cover image Walking on Glass

Walking on Glass

Iain M. Banks. Houghton Mifflin Harcourt (HMH), $15.45 (239pp) ISBN 978-0-395-40048-7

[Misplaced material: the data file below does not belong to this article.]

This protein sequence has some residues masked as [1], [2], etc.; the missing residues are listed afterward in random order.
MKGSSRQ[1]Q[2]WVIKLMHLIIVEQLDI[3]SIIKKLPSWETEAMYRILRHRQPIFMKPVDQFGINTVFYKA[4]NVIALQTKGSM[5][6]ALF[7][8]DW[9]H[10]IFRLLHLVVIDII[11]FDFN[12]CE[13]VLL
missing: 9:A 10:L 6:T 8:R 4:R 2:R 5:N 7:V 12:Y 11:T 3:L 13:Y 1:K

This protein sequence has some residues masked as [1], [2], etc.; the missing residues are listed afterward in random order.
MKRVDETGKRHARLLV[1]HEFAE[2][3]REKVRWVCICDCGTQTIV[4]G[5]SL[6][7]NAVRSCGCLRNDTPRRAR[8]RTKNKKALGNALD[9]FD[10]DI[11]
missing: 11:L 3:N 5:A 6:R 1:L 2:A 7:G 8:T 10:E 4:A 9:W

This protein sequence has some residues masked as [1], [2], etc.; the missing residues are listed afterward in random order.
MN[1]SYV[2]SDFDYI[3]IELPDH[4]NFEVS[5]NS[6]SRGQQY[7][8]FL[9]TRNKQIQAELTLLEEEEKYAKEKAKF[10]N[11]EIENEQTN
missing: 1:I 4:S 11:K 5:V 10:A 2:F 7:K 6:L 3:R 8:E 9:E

Banks received rave reviews from critics in his native Scotland and the U.S. for his debut in The Wasp Factory. His second novel is also an extraordinary feat, terrifying and baffling, going far beyond the bounds of fiction as it's usually defined. There are really three separate stories here. The first concerns nice young Londoner Graham Park, in love with Sara ffitch (sic), whom he meets through his gay friend, Slater. The latter's wild ideas provide needed comedy in an otherwise brooding atmosphere, as Graham worries over whether he can win the mysterious Sara from her biker boyfriend. The next story tells of Steven Grout, a laborer who can't keep a job because of his disruptive temper. The paranoid Steven believes ""They'' are out to get him via lethal microwaves. The scene is laid in a surreal castle where two prisoners, Quiss and Ajayi, are being held for failing as soldiers in the War Against Banality and Interest. The pair, required to answer riddles to win release from this science-fiction hell, miss every time. Banks connects the entirely different events in the novel's closing pages, which reveal what happens between Graham and Sara in a scene so shocking it leaves the reader numb. February 14